November 16, 2011 / News / Development / Coney Island

City sends Coney carnies to the boneyard

Brooklyn Daily
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It’s the Jones Walk — of death!

The city has given pink slips to the operators of nearly a dozen old-school carny game boothes in the heart of Coney Island’s amusement district — on Jones Walk, the seedy strip between Surf Avenue and Bowery Street that links Luna Park to Deno’s Wonder Wheel Park — refusing to re-up their leases that expired this month.

Now, the city says it wants to move in a single long-term operator to take control of the space.

Spokesman said the city is looking for a long-term operator to open new games and attractions on strip, which takes up prime space in the heart of the amusement district, nestled between the new Luna Park and the old-school Dino’s Wonderwheel Park.

“We’re looking forward to bringing new, state-of-the-art entertainment that will further revitalize Coney Island,” said Kyle Sklerov of the New York City Economic Development Corporation, the quasi-government agency that is overseeing the city’s property in Coney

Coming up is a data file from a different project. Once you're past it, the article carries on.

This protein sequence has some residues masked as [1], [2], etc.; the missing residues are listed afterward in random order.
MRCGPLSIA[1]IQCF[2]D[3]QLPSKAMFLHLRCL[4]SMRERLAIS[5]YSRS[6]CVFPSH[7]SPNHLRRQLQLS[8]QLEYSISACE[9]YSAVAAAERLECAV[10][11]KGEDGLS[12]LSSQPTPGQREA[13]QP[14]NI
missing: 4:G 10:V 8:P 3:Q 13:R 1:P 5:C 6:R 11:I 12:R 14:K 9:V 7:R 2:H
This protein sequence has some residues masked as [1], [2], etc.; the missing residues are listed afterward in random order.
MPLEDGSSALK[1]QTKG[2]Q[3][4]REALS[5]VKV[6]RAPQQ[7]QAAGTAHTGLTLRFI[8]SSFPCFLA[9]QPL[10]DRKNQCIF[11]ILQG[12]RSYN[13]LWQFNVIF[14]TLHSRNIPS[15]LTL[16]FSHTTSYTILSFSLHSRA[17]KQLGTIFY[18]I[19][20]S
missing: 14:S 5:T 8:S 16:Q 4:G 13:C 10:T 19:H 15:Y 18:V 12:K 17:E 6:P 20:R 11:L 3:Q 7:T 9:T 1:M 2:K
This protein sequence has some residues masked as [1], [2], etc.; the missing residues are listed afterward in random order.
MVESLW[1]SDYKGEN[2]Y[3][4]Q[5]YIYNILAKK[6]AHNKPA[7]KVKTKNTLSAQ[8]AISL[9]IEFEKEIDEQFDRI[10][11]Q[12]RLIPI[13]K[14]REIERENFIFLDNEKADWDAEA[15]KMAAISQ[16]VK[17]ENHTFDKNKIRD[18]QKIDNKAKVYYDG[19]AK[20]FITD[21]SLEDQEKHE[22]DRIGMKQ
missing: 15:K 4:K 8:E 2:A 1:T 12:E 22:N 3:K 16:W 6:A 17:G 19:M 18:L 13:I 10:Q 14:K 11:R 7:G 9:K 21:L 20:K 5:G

The city purchased the land in 2009 around the same time it bought an adjacent seven-acre parcel from developer Joe Sitt. Sitt still owns land adjacent to Jones Walk that fronts on Surf Avenue.

Carnies continued leasing the booths from the city, but said they saw the writing on the wall.

“We knew [all along] they were going to bring in new people,” said Anthony Raimondi, who ran Gangster Cigars and two other stands.

Some of Coney’s faithful said they hoped the city would replace them with affordable attractions.

“People like games of chance where they don’t lose too much money,” said Dick Zigun, the unofficial mayor of Coney Island and man behind Sideshows by the Seashore. “That’s part of the carnival and amusement park tradition.”

Responses to the city’s request for proposals for the site are due on Dec. 7.

Skelrov said new attractions could open in time for the 2012 summer season.

The game booth closings capped a wild two-weeks for Coney, during which five Boardwalk businesses — including Cha Cha’s bar and Beer Island closed by the city-picked theme park that was tapped to turn Coney Island into an upscale, year-round destination.

Reach reporter Daniel Bush at or by calling (718) 260-8310. Follow him at
Updated 2:12 pm, January 15, 2013
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